I said nervously, “He sounds creepy.”

My son is a young adult who feels every conversation has unseen potential for self-discovery and conversations with strangers hold huge adventure potential. I tend to be introverted and protective of my comfort zone and since he doesn’t share either of those traits, a “stranger” becomes a friend as soon as he knows their name. Since he began to talk he has made friends in the brief time we stood in line at the grocery store or chose a book at the library.

Now his conversations take place without me hovering nearby, but he often shares his adventures. I usually respond with mixed wonder, admiration and sometimes, concern. Recently, a story of a late night encounter with some unusual individuals set off my maternal safety alarms and, regrettably, my unkind comment, “He sounds creepy.”

“He’s just a kid, Mom – he wasn’t dangerous.” He went on to say with deep feeling, “There are many people in this world who are overlooked and discarded, and Leo is one of them.”

Immediately, personal and painful experiences of being ignored came to mind. Whether another person is just too self-absorbed to bother with you, or there is conscious malice intended, for most of us being ignored or overlooked confirms a deep fear that we really are worthless and disconnected from everyone else. It hurts. Feeling alone, disconnected and worthless leads to countless ills in our society because it leads in the opposite direction of the truth: that we are a part of all that is.

Shutting out others from our reality also takes us away from the greater awareness that we are seeking as spiritual aspirants.

In Success and Happiness Through Yoga Principles, Swami Kriyananda tells us:  “If we are indifferent to the feelings of others, we lose our own sensitivity to feeling itself. What we must do is deepen our sensitivity to everything and everyone around us.”

Read Swami’s first sentence again. He says we will lose our own sensitivity to feeling itself. What a chilling thought. Everything about the spiritual path is about expansion of feeling – of our awareness, of our sensitivity, of our receptivity, of our experience of unity and the one reality of Spirit.

He tells us to go in the opposite direction of indifference – to deepen our sensitivity to everything and everyone around us.

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So I’m practicing becoming more aware and responsive, but not reactive. If you live in an Ananda community, it’s pretty easy to notice people and feel connected. But “out there” in the mainstream it is more of a challenge. I get lots of opportunities at Home Depot, where I work.  I often think of Swami Kriyananda traveling the globe and interacting with thousands of people. He was able to treat them all as friends and he was never indifferent to anyone. I don’t have to travel the world, hundreds of people come to me every day.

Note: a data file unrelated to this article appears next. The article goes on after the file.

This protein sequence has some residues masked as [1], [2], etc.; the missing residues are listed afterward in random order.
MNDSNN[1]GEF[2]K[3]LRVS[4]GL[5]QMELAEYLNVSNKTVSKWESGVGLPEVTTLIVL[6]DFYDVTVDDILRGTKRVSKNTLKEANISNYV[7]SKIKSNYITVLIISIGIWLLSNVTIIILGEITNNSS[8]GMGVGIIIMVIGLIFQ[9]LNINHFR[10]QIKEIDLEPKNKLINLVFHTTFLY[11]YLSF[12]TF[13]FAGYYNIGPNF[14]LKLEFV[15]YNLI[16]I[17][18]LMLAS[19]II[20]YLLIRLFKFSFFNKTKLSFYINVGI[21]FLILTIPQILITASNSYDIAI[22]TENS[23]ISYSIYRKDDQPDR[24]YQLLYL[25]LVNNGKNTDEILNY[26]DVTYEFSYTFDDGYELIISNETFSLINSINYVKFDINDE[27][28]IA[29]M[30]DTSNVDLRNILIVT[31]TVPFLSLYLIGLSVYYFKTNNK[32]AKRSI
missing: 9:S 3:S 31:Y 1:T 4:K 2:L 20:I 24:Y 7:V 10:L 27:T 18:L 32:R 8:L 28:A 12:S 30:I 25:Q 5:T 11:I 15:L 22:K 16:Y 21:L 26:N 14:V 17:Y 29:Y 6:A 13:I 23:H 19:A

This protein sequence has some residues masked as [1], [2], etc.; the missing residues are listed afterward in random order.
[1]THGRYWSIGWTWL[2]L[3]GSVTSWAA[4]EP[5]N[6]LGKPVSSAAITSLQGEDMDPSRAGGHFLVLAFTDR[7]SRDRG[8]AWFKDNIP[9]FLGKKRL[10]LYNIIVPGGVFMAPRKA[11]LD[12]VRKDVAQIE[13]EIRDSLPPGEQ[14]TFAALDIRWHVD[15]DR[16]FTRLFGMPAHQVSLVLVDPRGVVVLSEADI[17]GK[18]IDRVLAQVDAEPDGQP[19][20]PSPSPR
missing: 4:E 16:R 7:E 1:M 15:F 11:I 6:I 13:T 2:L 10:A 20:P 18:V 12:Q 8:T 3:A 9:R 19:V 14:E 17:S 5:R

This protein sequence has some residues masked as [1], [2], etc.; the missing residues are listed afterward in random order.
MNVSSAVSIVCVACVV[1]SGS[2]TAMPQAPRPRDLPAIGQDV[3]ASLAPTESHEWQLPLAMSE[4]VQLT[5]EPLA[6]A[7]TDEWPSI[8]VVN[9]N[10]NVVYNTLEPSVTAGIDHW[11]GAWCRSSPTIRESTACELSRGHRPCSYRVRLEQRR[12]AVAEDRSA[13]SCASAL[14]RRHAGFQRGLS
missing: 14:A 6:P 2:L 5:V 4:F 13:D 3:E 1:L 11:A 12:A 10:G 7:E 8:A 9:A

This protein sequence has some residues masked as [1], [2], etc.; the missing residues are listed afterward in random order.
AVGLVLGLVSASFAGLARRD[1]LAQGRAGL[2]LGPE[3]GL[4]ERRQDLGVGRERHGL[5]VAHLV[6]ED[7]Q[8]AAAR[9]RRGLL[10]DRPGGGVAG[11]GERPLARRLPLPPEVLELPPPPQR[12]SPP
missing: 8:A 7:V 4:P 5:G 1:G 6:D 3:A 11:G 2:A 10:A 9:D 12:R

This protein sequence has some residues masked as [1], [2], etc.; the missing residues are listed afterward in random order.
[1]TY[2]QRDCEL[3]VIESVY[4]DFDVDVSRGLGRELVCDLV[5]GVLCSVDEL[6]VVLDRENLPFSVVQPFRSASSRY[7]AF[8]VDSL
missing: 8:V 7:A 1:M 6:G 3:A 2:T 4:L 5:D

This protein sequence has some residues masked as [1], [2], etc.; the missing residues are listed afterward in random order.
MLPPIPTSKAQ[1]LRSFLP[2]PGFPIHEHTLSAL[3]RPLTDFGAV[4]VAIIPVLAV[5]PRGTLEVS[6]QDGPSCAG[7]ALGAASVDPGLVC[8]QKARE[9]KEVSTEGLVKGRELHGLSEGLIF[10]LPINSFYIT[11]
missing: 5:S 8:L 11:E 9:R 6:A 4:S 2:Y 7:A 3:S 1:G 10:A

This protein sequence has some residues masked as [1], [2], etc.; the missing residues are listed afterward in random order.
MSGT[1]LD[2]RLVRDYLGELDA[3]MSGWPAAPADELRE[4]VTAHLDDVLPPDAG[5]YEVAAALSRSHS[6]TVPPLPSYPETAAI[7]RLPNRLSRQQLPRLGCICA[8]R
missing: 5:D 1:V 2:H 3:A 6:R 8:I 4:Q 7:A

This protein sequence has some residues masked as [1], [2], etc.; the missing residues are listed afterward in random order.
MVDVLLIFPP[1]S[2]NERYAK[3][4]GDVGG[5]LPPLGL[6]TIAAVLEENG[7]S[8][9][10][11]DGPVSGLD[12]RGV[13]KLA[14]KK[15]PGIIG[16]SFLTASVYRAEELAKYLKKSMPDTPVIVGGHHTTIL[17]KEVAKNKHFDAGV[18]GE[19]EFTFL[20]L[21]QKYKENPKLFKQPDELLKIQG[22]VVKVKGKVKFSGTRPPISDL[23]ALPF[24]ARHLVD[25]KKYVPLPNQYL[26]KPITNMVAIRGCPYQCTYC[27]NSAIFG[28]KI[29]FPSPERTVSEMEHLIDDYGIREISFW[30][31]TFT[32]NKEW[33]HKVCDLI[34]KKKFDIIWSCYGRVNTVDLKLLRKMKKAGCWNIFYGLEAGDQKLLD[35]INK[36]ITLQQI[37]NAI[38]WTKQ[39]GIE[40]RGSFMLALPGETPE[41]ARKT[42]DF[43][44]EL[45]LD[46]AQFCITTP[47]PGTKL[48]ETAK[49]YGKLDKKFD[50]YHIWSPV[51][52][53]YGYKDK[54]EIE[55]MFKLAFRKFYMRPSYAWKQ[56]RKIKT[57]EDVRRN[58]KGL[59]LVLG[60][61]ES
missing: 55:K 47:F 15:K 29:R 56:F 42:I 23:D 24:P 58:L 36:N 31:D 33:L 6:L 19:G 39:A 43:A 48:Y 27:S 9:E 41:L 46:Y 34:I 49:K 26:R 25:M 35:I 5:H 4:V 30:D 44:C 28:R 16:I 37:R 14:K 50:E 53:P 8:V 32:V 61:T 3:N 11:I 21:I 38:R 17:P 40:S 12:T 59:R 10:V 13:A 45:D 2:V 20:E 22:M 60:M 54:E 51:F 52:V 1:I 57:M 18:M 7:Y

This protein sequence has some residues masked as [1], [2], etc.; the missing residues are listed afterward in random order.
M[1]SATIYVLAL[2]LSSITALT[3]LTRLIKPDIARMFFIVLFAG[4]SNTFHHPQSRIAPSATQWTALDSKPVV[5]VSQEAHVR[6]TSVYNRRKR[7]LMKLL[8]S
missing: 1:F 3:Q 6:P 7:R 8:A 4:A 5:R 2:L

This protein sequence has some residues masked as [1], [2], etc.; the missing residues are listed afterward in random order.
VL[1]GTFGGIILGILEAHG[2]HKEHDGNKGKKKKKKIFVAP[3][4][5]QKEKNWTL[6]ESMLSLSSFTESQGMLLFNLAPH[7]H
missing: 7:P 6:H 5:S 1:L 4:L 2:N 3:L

“Lorna! It’s good to see you; I am so glad you are here today.” This is the greeting my boss gives me almost every day when I walk into Home Depot. It is said with casual friendliness that is warm and deeply sincere. Those days seem brighter and the work easier.

It would not be appropriate to greet everyone I see in the store in that way, but it is a good lesson for me on how much difference it makes when we are noticed and appreciated. Much of the time, noticing someone is an inward response, soul to soul. A smile, and an offer to assist is also usually appropriate in that setting. When someone radiates “Don’t bug me!”, I can still smile and inwardly welcome them. Being non-reactive when my reality bumps into someone else’s reality still takes work, but there are always new opportunities to deepen my sensitivity.

Swami Kriyananda used to tell a story about an experience he had being ignored at a dinner party – that he was hosting. He would tell it with laughter and great joy, because he was beyond being concerned about himself and he was able to see the whole experience as one of life’s jokes. I will readily admit that I’m not at that level of detachment yet; being treated like a rock in a river is still hurtful. But now, when I want to say, “Hey! What about me?”, I ask myself these three questions:

1) Do you believe in karma? This is a result of energy you put out to others at some time.
2) Do you ever want to treat anyone like this ever again? Kindness is so much better!
3) What part of you wants to be acknowledged? The ego is demanding attention and this is an opportunity to tell the ego that the higher Self is in charge.

See people. Look at them with kindness and see their soul as the same light that is within you. Whether you realize it or not, you cannot exclude them from your reality, for you, and they, are a part of all that is.

Blessings in light, Lorna

A Place Called Ananda

A blog by disciples of Paramhansa Yogananda


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